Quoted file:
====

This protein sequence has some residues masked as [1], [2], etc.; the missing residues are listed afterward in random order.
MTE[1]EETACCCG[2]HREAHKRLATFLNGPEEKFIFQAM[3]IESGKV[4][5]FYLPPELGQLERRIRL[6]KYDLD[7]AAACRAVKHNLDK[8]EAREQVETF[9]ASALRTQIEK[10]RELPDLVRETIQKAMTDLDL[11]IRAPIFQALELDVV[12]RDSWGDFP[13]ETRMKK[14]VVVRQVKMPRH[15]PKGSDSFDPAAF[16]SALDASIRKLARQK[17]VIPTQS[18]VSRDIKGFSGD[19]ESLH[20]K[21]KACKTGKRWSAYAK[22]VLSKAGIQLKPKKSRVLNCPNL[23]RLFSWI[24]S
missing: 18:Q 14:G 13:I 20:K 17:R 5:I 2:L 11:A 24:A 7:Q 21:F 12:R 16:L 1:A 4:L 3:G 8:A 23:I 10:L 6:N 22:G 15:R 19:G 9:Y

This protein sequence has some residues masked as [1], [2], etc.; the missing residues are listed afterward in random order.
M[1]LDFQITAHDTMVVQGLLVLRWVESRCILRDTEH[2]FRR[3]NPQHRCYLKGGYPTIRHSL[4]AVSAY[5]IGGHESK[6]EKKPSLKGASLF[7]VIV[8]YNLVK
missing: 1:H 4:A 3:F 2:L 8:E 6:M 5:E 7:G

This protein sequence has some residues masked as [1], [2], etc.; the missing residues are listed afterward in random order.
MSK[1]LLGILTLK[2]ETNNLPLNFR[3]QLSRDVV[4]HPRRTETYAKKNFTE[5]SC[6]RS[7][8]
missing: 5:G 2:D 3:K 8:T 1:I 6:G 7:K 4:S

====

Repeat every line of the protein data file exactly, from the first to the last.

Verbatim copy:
This protein sequence has some residues masked as [1], [2], etc.; the missing residues are listed afterward in random order.
MTE[1]EETACCCG[2]HREAHKRLATFLNGPEEKFIFQAM[3]IESGKV[4][5]FYLPPELGQLERRIRL[6]KYDLD[7]AAACRAVKHNLDK[8]EAREQVETF[9]ASALRTQIEK[10]RELPDLVRETIQKAMTDLDL[11]IRAPIFQALELDVV[12]RDSWGDFP[13]ETRMKK[14]VVVRQVKMPRH[15]PKGSDSFDPAAF[16]SALDASIRKLARQK[17]VIPTQS[18]VSRDIKGFSGD[19]ESLH[20]K[21]KACKTGKRWSAYAK[22]VLSKAGIQLKPKKSRVLNCPNL[23]RLFSWI[24]S
missing: 18:Q 14:G 13:I 20:K 17:R 5:I 2:L 11:A 24:A 7:Q 21:F 12:R 16:L 1:A 4:L 3:G 8:A 23:I 10:L 6:N 22:G 15:R 19:G 9:Y

This protein sequence has some residues masked as [1], [2], etc.; the missing residues are listed afterward in random order.
M[1]LDFQITAHDTMVVQGLLVLRWVESRCILRDTEH[2]FRR[3]NPQHRCYLKGGYPTIRHSL[4]AVSAY[5]IGGHESK[6]EKKPSLKGASLF[7]VIV[8]YNLVK
missing: 1:H 4:A 3:F 2:L 8:E 6:M 5:E 7:G

This protein sequence has some residues masked as [1], [2], etc.; the missing residues are listed afterward in random order.
MSK[1]LLGILTLK[2]ETNNLPLNFR[3]QLSRDVV[4]HPRRTETYAKKNFTE[5]SC[6]RS[7][8]
missing: 5:G 2:D 3:K 8:T 1:I 6:G 7:K 4:S